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How to Grow Daffodils
Bright and bold Daffodils, are among the first flowers of spring. Shortly after the snow has melted, daffodils burst into a wide range of colors, creating a sharp contrast to the still gray landscape of your early spring yard and flowerbeds. Daffodils are a member of the Narcissus family. They were originally found growing in the woods of Europe.
Daffodils are easy to grow. Pop a few bulbs into your flower bed in the fall, and Voila..... They awaken brightly in the spring! They can be placed almost anywhere. With the absence of leaves on the trees, daffodils show off around the base of barren trees, where little else will grow later in the summer.
Did you know? Squirrels, chipmunks and other rodents do not like the taste of the bulbs in the Narcissus family. The same can not be said of many other flowering bulbs.
Daffodils are popular as cut flowers in vases.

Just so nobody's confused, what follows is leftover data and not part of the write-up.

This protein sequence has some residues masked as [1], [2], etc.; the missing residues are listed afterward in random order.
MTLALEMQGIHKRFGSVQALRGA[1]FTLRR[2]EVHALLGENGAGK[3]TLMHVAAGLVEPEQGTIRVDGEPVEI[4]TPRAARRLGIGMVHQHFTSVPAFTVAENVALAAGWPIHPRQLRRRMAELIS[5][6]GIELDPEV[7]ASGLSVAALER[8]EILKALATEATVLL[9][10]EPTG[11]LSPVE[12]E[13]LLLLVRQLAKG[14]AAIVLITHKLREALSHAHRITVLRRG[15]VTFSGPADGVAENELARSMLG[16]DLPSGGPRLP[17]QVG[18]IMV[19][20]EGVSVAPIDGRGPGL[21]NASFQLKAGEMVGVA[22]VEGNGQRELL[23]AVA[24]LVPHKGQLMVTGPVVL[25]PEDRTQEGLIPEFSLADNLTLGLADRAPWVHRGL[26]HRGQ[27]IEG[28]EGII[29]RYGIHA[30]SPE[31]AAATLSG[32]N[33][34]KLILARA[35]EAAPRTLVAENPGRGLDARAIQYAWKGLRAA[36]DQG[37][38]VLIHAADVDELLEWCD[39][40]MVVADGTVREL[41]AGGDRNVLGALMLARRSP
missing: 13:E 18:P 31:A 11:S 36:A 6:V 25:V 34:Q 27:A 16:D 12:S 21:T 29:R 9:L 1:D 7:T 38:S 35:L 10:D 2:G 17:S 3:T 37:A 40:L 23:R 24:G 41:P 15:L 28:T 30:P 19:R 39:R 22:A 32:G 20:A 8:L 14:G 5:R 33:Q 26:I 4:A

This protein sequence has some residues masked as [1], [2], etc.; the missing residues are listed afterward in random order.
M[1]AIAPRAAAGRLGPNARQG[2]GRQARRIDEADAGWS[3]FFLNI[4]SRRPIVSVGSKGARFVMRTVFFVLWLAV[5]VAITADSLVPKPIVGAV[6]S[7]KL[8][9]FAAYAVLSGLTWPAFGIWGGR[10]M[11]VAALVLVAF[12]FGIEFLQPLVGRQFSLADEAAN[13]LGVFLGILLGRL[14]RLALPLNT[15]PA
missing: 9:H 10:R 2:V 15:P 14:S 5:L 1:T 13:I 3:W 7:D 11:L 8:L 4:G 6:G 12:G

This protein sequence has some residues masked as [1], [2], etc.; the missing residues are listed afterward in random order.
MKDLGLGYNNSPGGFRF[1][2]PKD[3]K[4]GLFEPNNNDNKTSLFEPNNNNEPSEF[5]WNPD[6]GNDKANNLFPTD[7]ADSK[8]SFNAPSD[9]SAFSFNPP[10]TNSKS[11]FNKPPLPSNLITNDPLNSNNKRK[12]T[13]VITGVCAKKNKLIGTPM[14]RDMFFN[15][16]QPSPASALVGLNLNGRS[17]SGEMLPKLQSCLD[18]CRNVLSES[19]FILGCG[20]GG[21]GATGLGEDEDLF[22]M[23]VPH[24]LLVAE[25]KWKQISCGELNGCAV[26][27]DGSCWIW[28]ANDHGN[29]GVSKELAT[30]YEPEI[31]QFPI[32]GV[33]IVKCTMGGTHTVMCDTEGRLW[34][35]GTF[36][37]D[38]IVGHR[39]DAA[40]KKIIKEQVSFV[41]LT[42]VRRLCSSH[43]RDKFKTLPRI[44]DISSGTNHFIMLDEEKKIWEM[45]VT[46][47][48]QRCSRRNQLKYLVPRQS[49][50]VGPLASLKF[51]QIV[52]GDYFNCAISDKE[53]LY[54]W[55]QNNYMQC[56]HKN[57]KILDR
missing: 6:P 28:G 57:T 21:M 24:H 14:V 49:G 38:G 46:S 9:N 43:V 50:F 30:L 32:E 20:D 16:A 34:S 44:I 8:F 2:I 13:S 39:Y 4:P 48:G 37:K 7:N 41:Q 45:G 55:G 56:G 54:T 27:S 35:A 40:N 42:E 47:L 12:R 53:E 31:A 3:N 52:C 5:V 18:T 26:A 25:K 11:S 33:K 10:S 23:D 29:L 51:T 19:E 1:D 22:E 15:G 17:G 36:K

Daffodils are grown from bulbs. Select fresh, high quality bulbs. Before purchasing in a store, inspect them to be sure they have not dried out while sitting on the counter. Bulbs from mail order and internet companies are stored in ideal conditions until the proper planting time for your zone. As a result, they are in the best condition.
Tip: The larger the bulb, the bigger the plant and flower next spring.
Daffodils tolerate a little crowding. But, give them plenty of room to grow into big plants and flowers. Dig up bulbs after a couple of years. Separate and replant them.
How to Grow Daffodil
Plant Daffodil bulbs in the fall. Plant the bulbs about two to four weeks before the ground freezes to allow the roots to develop underground. Plant bulbs 6-8 inches deep. Space plants three to six inches apart.
Sprinkle a little bulb fertilizer in the hole during planting. For established beds, spread the fertilizer on top of the soil. You can work it in lightly, but be careful to avoid damaging the bulbs.
Native to woodland areas, Daffodils grow well in shade to full sun.
After they bloom in the spring, allow the plants to grow until they die off naturally. They need this extra growing time, to store energy in the bulbs for next year. To remove the dead plant, either snip them off at the base, or twist the leaves while pulling lightly.
Daffodils are great for forcing bulbs to bloom indoors.
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